Smoking Behaviors among Military Senior High School Students in Taiwan

Monday, 7 July 2008
Chia-Chen Yang, RN, MS , Nursing Department, Tri-Service General Hospital, Taipei, Taiwan
Kwua-Yun Wang, RN, MS , School of Nursing, National Defense Medical Center, Taipei, Taiwan

Learning Objective 1: The learner will be able underatand the prevalence of cigarette smoking among military junior high school in Taiwan.

Learning Objective 2: The learner will be able to explore the related factors of cigarette smoking among military junior high school in Taiwan.

Purpose: The main purpose of this study was to explore the prevalence and related factors of cigarette smoking among military senior high school in Taiwan.

Method: Cross-sectional and a two-stage sampling design was conducted between September 1 and November 30, 2005. A total of 872 military students were recruited in this survey. Data were collected by the Chinese version of Global Youth Tobacco Survey (GYTS) designed by the WHO and CDC / USA. Data were analyzed using percentage, mean, standard deviation, frequency, t-test, Chi-Square, and were weighted to adjust for sample selection (school) and non-response (school and individual levels). The computer program SAS v9.13 was used to compute weighted rate and 95% confidence intervals.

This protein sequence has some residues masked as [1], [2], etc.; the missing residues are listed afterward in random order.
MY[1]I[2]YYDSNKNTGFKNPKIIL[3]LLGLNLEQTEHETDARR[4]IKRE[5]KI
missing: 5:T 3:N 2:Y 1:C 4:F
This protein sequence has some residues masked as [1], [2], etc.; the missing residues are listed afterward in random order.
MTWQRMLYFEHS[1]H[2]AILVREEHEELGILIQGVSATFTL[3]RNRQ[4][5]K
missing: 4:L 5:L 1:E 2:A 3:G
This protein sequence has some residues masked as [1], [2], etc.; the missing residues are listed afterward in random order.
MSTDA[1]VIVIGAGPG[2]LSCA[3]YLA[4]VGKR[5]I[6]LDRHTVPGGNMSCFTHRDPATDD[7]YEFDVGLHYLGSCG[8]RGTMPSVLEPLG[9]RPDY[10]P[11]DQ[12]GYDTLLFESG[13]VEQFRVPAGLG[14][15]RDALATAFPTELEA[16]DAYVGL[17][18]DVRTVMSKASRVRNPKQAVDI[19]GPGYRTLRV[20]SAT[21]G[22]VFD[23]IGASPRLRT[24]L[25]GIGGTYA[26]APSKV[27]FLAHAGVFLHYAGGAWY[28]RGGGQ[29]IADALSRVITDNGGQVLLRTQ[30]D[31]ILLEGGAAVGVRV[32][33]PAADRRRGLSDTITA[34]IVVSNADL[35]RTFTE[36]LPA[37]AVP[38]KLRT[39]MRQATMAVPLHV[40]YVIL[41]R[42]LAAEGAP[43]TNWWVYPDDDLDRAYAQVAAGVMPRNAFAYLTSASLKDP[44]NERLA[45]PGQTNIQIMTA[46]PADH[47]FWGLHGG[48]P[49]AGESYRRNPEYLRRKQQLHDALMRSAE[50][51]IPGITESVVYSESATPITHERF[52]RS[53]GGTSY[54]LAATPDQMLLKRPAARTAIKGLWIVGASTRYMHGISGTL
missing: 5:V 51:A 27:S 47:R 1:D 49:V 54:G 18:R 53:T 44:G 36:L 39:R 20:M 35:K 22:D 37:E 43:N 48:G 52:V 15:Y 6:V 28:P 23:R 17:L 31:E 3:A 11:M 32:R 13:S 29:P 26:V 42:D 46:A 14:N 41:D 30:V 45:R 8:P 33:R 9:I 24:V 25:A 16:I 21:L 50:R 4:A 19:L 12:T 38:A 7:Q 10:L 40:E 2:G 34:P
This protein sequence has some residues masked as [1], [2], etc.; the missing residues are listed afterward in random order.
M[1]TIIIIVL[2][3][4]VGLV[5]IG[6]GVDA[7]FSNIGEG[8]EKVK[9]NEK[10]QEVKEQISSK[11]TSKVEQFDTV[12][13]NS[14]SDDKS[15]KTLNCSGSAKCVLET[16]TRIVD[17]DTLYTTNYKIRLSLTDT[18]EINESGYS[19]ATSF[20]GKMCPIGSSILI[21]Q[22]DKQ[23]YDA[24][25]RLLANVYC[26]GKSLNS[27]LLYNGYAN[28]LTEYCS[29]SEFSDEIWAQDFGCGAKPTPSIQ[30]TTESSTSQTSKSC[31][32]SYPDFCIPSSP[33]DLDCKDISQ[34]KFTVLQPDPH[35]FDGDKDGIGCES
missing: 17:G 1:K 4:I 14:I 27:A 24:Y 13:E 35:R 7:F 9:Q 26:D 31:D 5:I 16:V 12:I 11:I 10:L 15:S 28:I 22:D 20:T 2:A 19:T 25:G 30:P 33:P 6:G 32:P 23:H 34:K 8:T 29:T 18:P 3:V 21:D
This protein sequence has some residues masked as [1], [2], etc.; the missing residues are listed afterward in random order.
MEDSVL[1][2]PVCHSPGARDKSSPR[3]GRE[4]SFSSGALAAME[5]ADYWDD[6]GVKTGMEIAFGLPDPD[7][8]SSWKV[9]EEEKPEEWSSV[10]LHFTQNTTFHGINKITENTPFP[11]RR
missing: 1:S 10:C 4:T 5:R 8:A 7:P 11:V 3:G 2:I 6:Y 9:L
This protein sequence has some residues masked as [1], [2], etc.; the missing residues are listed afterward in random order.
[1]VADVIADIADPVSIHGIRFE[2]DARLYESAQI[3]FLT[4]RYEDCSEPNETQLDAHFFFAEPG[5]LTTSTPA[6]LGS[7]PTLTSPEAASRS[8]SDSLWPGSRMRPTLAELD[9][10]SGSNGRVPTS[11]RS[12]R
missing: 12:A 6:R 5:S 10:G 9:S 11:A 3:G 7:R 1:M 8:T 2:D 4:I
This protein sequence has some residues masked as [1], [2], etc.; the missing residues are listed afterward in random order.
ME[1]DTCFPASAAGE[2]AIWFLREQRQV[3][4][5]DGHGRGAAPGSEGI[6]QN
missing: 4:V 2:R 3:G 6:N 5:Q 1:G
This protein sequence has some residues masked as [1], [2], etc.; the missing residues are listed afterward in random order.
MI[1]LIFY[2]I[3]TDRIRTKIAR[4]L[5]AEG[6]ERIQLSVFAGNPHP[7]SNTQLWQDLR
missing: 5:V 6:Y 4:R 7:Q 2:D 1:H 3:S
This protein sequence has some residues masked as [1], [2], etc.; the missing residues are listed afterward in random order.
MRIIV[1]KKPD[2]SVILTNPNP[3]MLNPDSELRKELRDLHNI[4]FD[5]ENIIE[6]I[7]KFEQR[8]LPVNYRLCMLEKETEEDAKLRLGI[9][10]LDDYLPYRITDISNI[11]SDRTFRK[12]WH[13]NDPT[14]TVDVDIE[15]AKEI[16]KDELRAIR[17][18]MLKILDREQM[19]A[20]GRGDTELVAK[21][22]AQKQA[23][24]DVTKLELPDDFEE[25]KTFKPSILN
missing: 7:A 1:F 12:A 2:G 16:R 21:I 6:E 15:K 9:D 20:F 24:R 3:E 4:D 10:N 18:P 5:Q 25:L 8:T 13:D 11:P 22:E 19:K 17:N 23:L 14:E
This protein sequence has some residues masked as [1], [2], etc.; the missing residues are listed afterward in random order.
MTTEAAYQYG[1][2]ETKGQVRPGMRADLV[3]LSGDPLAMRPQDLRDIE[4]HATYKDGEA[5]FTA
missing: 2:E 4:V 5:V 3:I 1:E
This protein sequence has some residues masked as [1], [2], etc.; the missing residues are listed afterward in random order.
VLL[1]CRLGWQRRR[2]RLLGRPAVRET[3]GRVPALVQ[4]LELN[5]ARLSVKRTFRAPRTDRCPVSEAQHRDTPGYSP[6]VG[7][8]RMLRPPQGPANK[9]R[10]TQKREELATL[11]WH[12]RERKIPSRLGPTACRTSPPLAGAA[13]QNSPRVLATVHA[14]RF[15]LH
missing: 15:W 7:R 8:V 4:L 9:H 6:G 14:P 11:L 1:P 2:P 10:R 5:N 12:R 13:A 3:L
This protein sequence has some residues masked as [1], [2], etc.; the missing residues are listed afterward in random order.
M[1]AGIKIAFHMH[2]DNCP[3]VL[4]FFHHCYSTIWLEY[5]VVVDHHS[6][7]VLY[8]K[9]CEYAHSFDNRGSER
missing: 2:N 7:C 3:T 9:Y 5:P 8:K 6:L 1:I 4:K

Results: There were 11.6% of students reporting to current smoke cigarette, and 9.41% nonsmokers are susceptible to smoke. With regard to exposure to secondhand smoke, 37.76% students exposed to secondhand smoke in homes and 20.31% in school. The most reasons to smoke cigarette was curiosity (67.8%), and most respondents disclosed that the main source of cigarette was available from friends, classmates or colleague (59.49%). In addition, 25.31% students were intent to quitting cigarette within one year in future. Exposure to secondhand smoke and friend's smoking status were associated with students' current smoking behavior.

Conclusions: Tobacco control and prevention strategies proved to be vital since peer influence and exposure to secondhand smoke were the major predictors in Taiwanese military senior high school students.